Investors in a weak financial position and buyers in their 40s and 50s will feel the effects of the latest property rules most acutely, analysts say.
The changes, unveiled by the Monetary Authority of Singapore last Friday, are similar, in effect, to higher interest rates, they said.
Some older buyers who already have a loan may abandon plans to buy an investment property, the analysts added.
The central bank set a maximum of 35 years on all home loans. For new loans, the loan-to-value ratio has been lowered if the loan exceeds 30 years, or if the loan period extends beyond the retirement age of 65.
Savills Singapore research head Alan Cheong said the "weak investor" can come from any age group. An example would be someone in his 40s earning less than his peers who wants to get ahead by entering the property market, thinking he can make money in the rental market.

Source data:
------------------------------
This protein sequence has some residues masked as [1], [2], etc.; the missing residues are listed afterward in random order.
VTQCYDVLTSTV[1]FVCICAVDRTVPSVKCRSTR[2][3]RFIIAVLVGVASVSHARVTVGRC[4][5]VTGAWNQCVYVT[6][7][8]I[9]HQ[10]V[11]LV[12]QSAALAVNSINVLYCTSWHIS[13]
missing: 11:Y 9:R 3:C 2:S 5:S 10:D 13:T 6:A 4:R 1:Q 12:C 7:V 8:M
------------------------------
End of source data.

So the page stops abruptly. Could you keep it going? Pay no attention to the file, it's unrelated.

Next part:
"The new rules create an effect similar to rising interest rates, and increase the monthly cash outflow of home buyers," he said.
Older buyers will be forced to take shorter loans if they do not wish to pay a larger amount upfront. In some cases, the monthly rental received from these properties may not even be sufficient to cover their monthly mortgage.
R'ST Research director Ong Kah Seng said: "Most investors will rethink buying the property if the monthly repayment exceeds the monthly rental, unless there are other sources to make up for the shortfall."